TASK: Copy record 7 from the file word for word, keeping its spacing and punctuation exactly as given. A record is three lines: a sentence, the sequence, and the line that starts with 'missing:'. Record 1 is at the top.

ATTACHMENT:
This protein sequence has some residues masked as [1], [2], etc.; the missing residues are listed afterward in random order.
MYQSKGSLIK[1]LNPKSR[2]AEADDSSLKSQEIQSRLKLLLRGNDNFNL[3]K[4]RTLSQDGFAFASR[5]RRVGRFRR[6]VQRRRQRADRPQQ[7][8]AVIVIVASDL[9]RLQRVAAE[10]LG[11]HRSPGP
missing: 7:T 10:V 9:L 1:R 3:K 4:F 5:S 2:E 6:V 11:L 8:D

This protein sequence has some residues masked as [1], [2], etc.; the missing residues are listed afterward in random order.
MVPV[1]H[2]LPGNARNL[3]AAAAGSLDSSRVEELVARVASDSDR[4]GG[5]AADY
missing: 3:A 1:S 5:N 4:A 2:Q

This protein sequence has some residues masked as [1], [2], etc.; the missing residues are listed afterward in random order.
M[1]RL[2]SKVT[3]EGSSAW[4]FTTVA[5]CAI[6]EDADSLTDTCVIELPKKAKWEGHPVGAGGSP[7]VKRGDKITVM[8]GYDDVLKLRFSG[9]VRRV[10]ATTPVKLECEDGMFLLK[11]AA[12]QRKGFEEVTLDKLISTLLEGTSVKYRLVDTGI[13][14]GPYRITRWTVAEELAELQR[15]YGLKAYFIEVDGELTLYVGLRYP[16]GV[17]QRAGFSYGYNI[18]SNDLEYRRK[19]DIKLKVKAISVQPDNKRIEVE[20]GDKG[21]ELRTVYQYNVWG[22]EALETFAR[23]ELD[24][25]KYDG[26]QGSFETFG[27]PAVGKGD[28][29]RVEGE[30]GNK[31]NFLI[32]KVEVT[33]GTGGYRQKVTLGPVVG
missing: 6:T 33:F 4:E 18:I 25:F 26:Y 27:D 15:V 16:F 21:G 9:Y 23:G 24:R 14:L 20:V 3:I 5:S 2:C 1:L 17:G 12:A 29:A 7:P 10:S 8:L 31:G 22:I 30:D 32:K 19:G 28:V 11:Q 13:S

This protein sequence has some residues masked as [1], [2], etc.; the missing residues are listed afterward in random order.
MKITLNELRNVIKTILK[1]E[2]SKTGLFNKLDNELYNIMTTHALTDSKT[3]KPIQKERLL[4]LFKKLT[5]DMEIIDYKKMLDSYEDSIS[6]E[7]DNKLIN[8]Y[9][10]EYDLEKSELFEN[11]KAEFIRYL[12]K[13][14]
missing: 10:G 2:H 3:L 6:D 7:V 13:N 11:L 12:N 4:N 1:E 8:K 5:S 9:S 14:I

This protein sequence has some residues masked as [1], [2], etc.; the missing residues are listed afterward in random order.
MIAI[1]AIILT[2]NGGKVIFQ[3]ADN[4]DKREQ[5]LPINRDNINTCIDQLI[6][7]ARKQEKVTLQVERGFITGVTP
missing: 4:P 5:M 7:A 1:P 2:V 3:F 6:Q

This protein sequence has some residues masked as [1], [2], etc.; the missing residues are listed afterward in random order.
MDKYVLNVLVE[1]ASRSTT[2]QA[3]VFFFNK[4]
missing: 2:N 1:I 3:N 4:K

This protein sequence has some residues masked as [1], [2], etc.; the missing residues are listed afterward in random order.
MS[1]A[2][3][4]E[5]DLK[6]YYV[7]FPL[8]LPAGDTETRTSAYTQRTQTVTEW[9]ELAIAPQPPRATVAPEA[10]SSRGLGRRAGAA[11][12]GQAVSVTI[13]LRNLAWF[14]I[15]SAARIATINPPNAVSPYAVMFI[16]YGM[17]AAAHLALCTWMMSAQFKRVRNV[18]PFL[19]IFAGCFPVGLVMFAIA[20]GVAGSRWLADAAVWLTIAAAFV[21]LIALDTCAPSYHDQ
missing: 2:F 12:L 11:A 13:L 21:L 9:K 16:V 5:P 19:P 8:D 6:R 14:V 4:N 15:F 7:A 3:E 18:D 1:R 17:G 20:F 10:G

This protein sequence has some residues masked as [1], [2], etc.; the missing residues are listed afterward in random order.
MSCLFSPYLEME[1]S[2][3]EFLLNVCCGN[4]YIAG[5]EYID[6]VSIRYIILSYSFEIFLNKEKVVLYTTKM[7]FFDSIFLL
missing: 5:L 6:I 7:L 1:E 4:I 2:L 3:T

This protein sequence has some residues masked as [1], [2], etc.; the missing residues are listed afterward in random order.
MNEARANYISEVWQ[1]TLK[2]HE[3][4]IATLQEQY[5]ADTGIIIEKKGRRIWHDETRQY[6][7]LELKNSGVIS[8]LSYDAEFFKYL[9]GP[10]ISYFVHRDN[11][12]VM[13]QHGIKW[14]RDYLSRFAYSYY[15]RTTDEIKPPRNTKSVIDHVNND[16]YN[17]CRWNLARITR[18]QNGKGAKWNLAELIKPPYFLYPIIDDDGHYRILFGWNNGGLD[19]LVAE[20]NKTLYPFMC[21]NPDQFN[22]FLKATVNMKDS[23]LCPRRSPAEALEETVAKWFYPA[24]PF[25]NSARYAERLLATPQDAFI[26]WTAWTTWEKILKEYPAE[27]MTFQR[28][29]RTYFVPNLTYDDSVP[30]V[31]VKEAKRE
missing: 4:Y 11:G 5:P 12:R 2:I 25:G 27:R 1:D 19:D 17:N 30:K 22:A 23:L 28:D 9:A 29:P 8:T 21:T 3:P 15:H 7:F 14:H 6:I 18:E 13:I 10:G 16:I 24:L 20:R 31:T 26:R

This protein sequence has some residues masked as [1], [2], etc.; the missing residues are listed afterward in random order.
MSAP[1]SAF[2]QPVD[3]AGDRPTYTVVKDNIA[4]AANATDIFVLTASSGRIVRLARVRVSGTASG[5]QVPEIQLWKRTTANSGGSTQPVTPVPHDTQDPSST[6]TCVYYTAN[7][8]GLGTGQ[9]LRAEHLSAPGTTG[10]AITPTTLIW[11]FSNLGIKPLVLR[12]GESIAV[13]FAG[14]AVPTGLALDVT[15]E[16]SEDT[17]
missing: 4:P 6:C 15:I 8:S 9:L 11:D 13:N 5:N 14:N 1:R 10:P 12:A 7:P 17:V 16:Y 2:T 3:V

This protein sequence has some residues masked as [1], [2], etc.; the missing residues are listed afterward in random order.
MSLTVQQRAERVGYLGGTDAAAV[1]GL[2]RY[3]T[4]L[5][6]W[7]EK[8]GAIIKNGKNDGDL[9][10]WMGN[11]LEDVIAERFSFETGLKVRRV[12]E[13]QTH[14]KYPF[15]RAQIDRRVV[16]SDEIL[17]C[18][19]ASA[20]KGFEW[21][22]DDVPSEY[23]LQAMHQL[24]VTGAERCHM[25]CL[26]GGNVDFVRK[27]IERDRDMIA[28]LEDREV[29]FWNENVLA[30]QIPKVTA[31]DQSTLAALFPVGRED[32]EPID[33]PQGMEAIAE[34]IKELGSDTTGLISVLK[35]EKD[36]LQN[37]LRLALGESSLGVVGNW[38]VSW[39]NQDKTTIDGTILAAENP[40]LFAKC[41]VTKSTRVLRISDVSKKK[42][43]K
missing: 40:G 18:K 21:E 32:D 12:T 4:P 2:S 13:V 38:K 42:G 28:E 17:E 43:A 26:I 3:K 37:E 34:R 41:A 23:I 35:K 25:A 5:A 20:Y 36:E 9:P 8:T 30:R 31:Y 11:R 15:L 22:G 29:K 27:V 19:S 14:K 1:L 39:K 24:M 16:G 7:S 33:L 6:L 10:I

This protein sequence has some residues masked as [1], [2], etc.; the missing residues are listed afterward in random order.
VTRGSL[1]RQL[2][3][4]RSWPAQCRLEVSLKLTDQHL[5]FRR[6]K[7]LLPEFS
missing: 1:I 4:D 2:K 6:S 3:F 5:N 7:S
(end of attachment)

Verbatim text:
This protein sequence has some residues masked as [1], [2], etc.; the missing residues are listed afterward in random order.
MS[1]A[2][3][4]E[5]DLK[6]YYV[7]FPL[8]LPAGDTETRTSAYTQRTQTVTEW[9]ELAIAPQPPRATVAPEA[10]SSRGLGRRAGAA[11][12]GQAVSVTI[13]LRNLAWF[14]I[15]SAARIATINPPNAVSPYAVMFI[16]YGM[17]AAAHLALCTWMMSAQFKRVRNV[18]PFL[19]IFAGCFPVGLVMFAIA[20]GVAGSRWLADAAVWLTIAAAFV[21]LIALDTCAPSYHDQ
missing: 2:F 12:L 11:A 13:L 21:L 9:K 16:V 5:P 19:P 8:D 6:R 14:V 4:N 15:F 7:A 3:E 18:D 1:R 17:G 20:F 10:G